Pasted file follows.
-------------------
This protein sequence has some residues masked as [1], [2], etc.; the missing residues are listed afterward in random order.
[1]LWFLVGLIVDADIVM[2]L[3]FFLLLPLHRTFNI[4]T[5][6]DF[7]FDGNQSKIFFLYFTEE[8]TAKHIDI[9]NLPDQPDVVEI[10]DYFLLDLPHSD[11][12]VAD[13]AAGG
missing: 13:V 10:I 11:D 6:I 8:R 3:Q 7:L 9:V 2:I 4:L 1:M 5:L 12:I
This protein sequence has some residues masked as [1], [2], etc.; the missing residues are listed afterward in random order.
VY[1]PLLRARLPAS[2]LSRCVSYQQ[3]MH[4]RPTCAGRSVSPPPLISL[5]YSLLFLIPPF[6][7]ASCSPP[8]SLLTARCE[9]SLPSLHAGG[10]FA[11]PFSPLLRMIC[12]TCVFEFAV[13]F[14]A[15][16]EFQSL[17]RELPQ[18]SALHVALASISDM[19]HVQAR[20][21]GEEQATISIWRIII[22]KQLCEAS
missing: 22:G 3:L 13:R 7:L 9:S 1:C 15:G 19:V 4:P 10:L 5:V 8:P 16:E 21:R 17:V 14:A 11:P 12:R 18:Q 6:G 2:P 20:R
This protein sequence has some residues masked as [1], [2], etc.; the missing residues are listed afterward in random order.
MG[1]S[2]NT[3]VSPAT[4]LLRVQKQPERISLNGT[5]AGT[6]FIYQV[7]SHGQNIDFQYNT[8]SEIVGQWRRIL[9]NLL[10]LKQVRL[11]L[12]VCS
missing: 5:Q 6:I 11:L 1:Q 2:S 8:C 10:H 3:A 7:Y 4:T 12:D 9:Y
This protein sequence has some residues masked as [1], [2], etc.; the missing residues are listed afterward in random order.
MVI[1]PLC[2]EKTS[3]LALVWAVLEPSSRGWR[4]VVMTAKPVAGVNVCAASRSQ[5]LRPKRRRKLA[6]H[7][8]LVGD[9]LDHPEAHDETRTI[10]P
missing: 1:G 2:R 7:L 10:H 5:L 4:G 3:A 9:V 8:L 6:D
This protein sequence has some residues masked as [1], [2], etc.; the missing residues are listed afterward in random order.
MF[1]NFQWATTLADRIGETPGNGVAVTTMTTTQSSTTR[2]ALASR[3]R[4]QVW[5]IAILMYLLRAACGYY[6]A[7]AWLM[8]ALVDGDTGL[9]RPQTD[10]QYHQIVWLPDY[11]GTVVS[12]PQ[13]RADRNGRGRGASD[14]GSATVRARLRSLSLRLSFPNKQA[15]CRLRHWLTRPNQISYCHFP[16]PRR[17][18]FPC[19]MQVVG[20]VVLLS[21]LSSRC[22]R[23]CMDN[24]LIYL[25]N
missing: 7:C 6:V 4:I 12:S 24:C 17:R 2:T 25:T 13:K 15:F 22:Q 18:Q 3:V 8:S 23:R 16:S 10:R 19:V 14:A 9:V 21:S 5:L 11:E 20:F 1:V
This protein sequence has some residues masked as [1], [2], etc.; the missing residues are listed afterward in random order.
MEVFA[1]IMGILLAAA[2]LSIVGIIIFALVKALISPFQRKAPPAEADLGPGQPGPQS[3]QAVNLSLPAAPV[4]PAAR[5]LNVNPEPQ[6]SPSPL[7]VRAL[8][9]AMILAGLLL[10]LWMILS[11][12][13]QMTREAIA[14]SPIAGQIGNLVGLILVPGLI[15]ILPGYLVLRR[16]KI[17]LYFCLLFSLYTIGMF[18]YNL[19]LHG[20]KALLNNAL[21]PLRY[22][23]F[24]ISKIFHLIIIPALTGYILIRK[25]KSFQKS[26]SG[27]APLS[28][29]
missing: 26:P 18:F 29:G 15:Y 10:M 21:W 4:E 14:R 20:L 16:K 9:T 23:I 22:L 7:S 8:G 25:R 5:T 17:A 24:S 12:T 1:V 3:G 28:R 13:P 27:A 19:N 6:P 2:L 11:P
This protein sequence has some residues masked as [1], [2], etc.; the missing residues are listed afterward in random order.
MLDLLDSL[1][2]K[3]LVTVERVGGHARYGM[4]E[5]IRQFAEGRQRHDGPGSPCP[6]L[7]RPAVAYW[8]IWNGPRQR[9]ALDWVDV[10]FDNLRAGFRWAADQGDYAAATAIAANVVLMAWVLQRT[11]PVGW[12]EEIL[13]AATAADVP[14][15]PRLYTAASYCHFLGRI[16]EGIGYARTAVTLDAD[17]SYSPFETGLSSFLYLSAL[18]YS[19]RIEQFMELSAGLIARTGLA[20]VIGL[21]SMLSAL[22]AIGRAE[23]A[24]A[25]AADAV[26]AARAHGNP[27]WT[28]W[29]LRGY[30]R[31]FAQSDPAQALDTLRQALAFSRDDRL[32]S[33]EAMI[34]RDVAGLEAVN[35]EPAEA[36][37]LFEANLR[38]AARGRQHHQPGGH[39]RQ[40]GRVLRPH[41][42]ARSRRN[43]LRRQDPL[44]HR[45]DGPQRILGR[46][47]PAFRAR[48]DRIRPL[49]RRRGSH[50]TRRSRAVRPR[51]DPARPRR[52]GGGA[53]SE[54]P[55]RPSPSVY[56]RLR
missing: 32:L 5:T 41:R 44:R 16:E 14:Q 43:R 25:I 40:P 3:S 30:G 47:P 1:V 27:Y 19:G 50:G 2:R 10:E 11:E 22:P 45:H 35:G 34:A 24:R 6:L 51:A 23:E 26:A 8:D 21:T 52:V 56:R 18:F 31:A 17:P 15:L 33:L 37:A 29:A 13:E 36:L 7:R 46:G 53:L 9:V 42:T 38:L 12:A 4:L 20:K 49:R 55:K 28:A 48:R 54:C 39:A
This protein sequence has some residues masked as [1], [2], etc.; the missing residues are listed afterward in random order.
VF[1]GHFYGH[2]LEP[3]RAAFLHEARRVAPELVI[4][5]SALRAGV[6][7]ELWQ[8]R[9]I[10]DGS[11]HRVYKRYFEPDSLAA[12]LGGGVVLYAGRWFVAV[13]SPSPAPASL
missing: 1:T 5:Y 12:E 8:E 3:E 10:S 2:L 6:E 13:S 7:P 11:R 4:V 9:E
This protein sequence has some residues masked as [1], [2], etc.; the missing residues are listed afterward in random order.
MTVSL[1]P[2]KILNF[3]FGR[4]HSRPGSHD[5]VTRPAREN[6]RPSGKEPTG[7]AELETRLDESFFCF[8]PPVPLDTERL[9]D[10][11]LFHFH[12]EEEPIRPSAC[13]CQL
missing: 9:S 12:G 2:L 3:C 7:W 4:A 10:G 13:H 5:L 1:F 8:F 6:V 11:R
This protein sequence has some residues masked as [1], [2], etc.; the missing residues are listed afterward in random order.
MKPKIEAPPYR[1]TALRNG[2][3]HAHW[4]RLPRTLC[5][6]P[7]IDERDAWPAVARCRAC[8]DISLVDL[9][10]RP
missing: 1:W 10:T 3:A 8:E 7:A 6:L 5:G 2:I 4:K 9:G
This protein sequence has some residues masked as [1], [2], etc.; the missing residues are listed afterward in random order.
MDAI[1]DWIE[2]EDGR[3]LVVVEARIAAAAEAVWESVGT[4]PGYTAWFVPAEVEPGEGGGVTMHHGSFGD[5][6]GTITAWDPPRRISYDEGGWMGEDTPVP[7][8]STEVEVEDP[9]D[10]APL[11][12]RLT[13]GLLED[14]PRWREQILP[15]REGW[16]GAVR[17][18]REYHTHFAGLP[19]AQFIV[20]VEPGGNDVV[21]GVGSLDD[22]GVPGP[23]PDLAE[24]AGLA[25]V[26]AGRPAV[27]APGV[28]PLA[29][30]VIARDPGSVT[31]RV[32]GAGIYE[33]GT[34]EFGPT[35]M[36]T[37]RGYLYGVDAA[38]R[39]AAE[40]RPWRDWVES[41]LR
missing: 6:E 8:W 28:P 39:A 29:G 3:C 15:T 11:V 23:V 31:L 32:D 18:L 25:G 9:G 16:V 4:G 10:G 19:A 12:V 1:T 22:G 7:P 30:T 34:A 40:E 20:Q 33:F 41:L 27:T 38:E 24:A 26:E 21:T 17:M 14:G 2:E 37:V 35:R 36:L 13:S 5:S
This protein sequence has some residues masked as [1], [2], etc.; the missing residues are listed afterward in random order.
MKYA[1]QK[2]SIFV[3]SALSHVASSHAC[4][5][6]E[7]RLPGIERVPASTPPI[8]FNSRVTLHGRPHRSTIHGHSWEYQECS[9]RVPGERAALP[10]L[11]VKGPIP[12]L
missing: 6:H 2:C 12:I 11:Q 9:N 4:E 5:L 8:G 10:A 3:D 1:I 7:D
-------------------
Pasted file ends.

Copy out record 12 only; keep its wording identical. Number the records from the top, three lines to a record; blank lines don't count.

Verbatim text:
This protein sequence has some residues masked as [1], [2], etc.; the missing residues are listed afterward in random order.
MKYA[1]QK[2]SIFV[3]SALSHVASSHAC[4][5][6]E[7]RLPGIERVPASTPPI[8]FNSRVTLHGRPHRSTIHGHSWEYQECS[9]RVPGERAALP[10]L[11]VKGPIP[12]L
missing: 6:H 2:C 12:I 11:Q 9:N 4:E 5:L 8:G 10:A 3:D 1:I 7:D